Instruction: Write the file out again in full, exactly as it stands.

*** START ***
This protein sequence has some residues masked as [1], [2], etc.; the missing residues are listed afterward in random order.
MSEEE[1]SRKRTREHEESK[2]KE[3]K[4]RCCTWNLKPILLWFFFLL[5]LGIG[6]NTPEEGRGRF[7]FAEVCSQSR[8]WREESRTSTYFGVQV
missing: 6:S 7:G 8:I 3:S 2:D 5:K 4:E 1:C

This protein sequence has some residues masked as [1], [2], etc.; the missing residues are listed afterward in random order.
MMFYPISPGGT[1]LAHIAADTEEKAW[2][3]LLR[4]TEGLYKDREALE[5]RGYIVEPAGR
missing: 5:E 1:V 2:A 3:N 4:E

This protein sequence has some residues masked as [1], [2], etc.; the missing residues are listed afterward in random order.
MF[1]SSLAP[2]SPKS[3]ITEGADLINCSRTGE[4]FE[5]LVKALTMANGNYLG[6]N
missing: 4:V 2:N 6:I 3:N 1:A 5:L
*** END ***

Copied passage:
This protein sequence has some residues masked as [1], [2], etc.; the missing residues are listed afterward in random order.
MSEEE[1]SRKRTREHEESK[2]KE[3]K[4]RCCTWNLKPILLWFFFLL[5]LGIG[6]NTPEEGRGRF[7]FAEVCSQSR[8]WREESRTSTYFGVQV
missing: 6:S 7:G 8:I 3:S 2:D 5:K 4:E 1:C

This protein sequence has some residues masked as [1], [2], etc.; the missing residues are listed afterward in random order.
MMFYPISPGGT[1]LAHIAADTEEKAW[2][3]LLR[4]TEGLYKDREALE[5]RGYIVEPAGR
missing: 5:E 1:V 2:A 3:N 4:E

This protein sequence has some residues masked as [1], [2], etc.; the missing residues are listed afterward in random order.
MF[1]SSLAP[2]SPKS[3]ITEGADLINCSRTGE[4]FE[5]LVKALTMANGNYLG[6]N
missing: 4:V 2:N 6:I 3:N 1:A 5:L